Supply Chain Integration
Supply Chain Management, when successful, will take in to account the necessity to integrate activities in to key supply chain processes, rather than simply managing individual functions.
A successful integration effort requires collaboration between buyers and suppliers, as well as teaming up on the development of new products, sharing information, and developing common systems. Information must flow continually in order to operate a successful integrated supply chain. When it works effectively, this helps everyone attain the best product flows.
Implementing a process-based approach to SCM involves maintaining quality customer relationship and customer service management, order fulfillment, demand management, returns management, the development and marketing of products, supplier relationship management, as well as Manufacturing Flow Management.
Managing customer relationships entails taking care of customer information and maintaining positive liaisons between the customer and the company. This is also a way to ensure that the customer is always provided with the latest updates on products via interfaces with the firm’s production and distribution points. Effective customer service plans entail the making and meeting of goals that will satisfy both the company and the customer; making and maintaining relationships with the customer; and ensure that a positive feeling exists for both the customers and the company’s workers.
In collaboration with suppliers, strategic plans should be developed in order to aid the development of new products as well as the manufacturing flow management process. For international businesses, sourcing has to be managed on an international level. The outcome to be striven for is always a win-win one, in which both parties will prosper. It is also good to reduce times in the cycles of design and product development.
The Development and Marketing of Products
Suppliers and customers should work together in order to diminish the period of time it takes for a new product to arrive on the market. Product life cycles grow shorter and shorter at a rate that varies depending on the nature of the business; thus, it is essential for the different firms to work together in order to develop and launch new products according to strictly set out time schedules.
In order to stick to competitive principles, the management should strive to identify customers’ needs based on consultation with the customer relationship management; choose materials as well as suppliers in consultation with procurement; and develop the technology in manufacturing flow to make and integrate the best supply chain possible for that particular product and market.
The Process of Manufacturing Flow Management
Based on predictions rooted in the past, decisions on how the manufacturing process (i.e. getting supplies to the proper distribution channels, etc.) are to run shall be made. It is vital that such manufacturing process decisions be somewhat flexible in order to adapt to changes that occur within the particular market the company is operating in; the process should also be able to accommodate mass customization.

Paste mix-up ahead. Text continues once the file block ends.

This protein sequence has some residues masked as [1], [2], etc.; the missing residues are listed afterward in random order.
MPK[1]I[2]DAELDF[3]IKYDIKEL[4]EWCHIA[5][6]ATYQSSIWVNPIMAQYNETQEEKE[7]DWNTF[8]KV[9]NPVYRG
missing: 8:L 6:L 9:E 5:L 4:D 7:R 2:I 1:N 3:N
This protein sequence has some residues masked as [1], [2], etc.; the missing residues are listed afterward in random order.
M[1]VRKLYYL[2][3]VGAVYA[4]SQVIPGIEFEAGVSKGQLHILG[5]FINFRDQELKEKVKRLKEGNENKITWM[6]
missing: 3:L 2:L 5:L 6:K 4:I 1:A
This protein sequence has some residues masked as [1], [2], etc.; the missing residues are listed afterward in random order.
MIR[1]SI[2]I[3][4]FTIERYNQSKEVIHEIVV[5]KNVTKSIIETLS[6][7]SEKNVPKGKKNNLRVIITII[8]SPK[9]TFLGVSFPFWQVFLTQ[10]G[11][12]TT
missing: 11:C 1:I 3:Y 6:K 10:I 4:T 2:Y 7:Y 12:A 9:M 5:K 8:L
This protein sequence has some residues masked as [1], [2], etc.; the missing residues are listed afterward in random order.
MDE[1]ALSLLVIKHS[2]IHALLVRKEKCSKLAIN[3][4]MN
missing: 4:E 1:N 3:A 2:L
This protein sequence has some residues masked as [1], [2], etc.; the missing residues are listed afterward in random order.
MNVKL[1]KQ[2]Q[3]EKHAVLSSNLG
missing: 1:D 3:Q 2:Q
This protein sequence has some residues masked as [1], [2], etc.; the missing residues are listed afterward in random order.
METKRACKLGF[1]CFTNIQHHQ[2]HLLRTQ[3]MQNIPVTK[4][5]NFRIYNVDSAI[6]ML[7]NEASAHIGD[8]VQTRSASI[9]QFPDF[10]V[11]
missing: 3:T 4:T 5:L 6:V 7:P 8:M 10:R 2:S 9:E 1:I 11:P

Distribution takes into account the flow of a final product from the factory to the customers. The customer is the marketing channel’s final product. In the realm of physical distribution, the availability of that product is a vital aspect of the marketing efforts. Customer service is also a key component of the process of distribution, as it is a vital part of marketing. Therefore, distribution links marketing to the customers for a given product; these customers might include retailers, wholesalers, or manufacturers.
Outsourcing and Partnerships
In the past, certain services might have been provided in house, but it was later determined that it makes more sense to outsource that aspect of the production of a product or a service. This allows a company to focus exclusively on the production of those products or services that it knows best and will therefore bring it some advantage that outsourcing would not.
In recent years, outsourcing has been a particular trend in logistics. Overseeing transportation, inventory, and warehousing is increasingly a job that is subcontracted to those who specialize in these arenas. Managing this level of the supply chain depends on agreements among the various partners and suppliers. Central decisions must be made on a local level to ensure that day-to-day goals are met and that supplier performance is upheld to quality standards.
Competency in logistics has increasingly become a vital area in supply chain management. Thus, the measurement of logistics can mean the difference between a profitable operation and an unprofitable one. Those firms that regularly engage in a comprehensive degree of performance measurement are able to make improvements in their overall level of productivity, and hence help improve their profitability on a regular basis.
In the next article, we will learn about Supply Chain Management viz. Software and RFID Solutions.